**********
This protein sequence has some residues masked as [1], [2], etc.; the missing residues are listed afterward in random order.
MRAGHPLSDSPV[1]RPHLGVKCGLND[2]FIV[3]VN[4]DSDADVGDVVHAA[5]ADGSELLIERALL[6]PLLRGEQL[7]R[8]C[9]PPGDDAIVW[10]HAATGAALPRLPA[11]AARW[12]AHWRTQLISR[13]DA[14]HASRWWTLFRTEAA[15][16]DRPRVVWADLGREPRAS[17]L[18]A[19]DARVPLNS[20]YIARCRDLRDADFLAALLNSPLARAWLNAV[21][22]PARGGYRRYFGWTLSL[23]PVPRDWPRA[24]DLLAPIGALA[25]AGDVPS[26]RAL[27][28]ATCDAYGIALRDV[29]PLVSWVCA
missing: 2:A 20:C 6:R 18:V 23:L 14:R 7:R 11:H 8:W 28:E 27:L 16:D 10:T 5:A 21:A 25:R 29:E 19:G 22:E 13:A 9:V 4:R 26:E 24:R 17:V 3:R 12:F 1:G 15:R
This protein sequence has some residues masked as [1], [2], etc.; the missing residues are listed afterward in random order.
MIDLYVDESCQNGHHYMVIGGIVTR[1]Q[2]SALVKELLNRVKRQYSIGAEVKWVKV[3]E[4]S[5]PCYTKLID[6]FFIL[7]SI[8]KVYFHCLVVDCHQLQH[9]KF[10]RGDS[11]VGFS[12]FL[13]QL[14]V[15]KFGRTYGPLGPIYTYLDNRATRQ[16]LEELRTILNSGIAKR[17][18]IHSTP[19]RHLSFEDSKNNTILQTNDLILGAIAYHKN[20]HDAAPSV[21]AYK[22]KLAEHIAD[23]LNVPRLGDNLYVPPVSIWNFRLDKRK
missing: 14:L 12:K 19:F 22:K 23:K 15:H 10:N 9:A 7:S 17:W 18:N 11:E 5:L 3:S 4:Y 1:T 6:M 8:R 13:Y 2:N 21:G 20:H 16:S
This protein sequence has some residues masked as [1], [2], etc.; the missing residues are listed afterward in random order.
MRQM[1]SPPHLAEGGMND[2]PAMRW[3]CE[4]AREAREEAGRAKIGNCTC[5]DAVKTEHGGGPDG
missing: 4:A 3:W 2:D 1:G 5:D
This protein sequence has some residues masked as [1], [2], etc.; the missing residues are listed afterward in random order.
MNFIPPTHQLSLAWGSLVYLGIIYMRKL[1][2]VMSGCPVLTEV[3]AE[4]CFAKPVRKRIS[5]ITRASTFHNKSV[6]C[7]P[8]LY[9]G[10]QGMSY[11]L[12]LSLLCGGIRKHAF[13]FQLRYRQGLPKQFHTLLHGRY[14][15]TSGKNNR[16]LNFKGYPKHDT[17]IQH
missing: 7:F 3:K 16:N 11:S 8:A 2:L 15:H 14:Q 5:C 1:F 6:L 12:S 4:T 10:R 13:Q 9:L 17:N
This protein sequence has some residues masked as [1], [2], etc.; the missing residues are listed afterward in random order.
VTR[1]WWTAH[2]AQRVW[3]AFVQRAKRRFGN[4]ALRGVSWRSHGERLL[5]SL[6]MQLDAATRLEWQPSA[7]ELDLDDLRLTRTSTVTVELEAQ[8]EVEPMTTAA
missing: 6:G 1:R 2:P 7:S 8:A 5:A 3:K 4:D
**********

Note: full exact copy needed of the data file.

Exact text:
This protein sequence has some residues masked as [1], [2], etc.; the missing residues are listed afterward in random order.
MRAGHPLSDSPV[1]RPHLGVKCGLND[2]FIV[3]VN[4]DSDADVGDVVHAA[5]ADGSELLIERALL[6]PLLRGEQL[7]R[8]C[9]PPGDDAIVW[10]HAATGAALPRLPA[11]AARW[12]AHWRTQLISR[13]DA[14]HASRWWTLFRTEAA[15][16]DRPRVVWADLGREPRAS[17]L[18]A[19]DARVPLNS[20]YIARCRDLRDADFLAALLNSPLARAWLNAV[21][22]PARGGYRRYFGWTLSL[23]PVPRDWPRA[24]DLLAPIGALA[25]AGDVPS[26]RAL[27][28]ATCDAYGIALRDV[29]PLVSWVCA
missing: 2:A 20:C 6:R 18:V 23:L 14:R 7:R 11:H 8:W 28:E 27:L 16:D 10:T 5:A 21:A 25:R 29:E 19:G 22:E 13:A 9:V 4:R 26:E 24:R 17:V 3:R 12:F 1:G 15:R
This protein sequence has some residues masked as [1], [2], etc.; the missing residues are listed afterward in random order.
MIDLYVDESCQNGHHYMVIGGIVTR[1]Q[2]SALVKELLNRVKRQYSIGAEVKWVKV[3]E[4]S[5]PCYTKLID[6]FFIL[7]SI[8]KVYFHCLVVDCHQLQH[9]KF[10]RGDS[11]VGFS[12]FL[13]QL[14]V[15]KFGRTYGPLGPIYTYLDNRATRQ[16]LEELRTILNSGIAKR[17][18]IHSTP[19]RHLSFEDSKNNTILQTNDLILGAIAYHKN[20]HDAAPSV[21]AYK[22]KLAEHIAD[23]LNVPRLGDNLYVPPVSIWNFRLDKRK
missing: 14:L 12:K 19:F 22:K 23:K 15:H 10:N 9:A 7:S 17:W 18:N 11:E 5:L 3:S 4:Y 1:T 6:M 8:R 13:Y 2:N 21:G 20:H 16:S
This protein sequence has some residues masked as [1], [2], etc.; the missing residues are listed afterward in random order.
MRQM[1]SPPHLAEGGMND[2]PAMRW[3]CE[4]AREAREEAGRAKIGNCTC[5]DAVKTEHGGGPDG
missing: 4:A 3:W 2:D 1:G 5:D
This protein sequence has some residues masked as [1], [2], etc.; the missing residues are listed afterward in random order.
MNFIPPTHQLSLAWGSLVYLGIIYMRKL[1][2]VMSGCPVLTEV[3]AE[4]CFAKPVRKRIS[5]ITRASTFHNKSV[6]C[7]P[8]LY[9]G[10]QGMSY[11]L[12]LSLLCGGIRKHAF[13]FQLRYRQGLPKQFHTLLHGRY[14][15]TSGKNNR[16]LNFKGYPKHDT[17]IQH
missing: 7:F 3:K 16:N 11:S 8:A 2:L 15:H 14:Q 5:C 1:F 6:L 12:S 4:T 10:R 13:Q 9:L 17:N
This protein sequence has some residues masked as [1], [2], etc.; the missing residues are listed afterward in random order.
VTR[1]WWTAH[2]AQRVW[3]AFVQRAKRRFGN[4]ALRGVSWRSHGERLL[5]SL[6]MQLDAATRLEWQPSA[7]ELDLDDLRLTRTSTVTVELEAQ[8]EVEPMTTAA
missing: 6:G 1:R 2:P 7:S 8:A 5:A 3:K 4:D